In 1851 an objective assessment was made regarding the Book of Mormon in Harper’s New Monthly Magazine:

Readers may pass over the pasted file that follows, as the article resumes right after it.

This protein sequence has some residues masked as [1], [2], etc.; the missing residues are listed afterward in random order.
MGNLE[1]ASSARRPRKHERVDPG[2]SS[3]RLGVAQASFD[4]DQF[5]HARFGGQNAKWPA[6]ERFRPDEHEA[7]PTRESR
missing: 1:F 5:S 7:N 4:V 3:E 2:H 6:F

“Whatever may be the truth in respect to the real origin and authorship of the book of Mormon, there can be no doubt of its wonderful adaptedness to the purposes to which it has been applied. We can not agree with those who would deny to the work either genius or talent. The Koran bears with it that prestige of antiquity which always insures some degree of respect. It is written in a dead, and what is now regarded a learned language. It has its Oriental imagery, together with frequent allusions to what most interests us in Oriental romance. Above all, it has had its centuries of scholiasts and commentators, extracting the aroma as well as the dust of its assumed divinity. In short, there, is about it a show of learning and venerable antiquity, and yet, we do not hesitate to say it, Joe Smith, or whoever was its author, has made a book superior to that of the Arabian prophet; deeper in its philosophy, purer in its morality, and far more original. There are, doubtless, many faults both of style and language; but centuries hence may convert these into precious archaisms, and give to the bad Anglo-Saxon of the Mormon book all the interest which ages of scholiasts have imparted to what was once the irregular Arabic of the rude tribes of the desert.” (“Editor’s Table,” Harper’s New Monthly Magazine, Volume 3, Issue 17, October 1851, p. 701)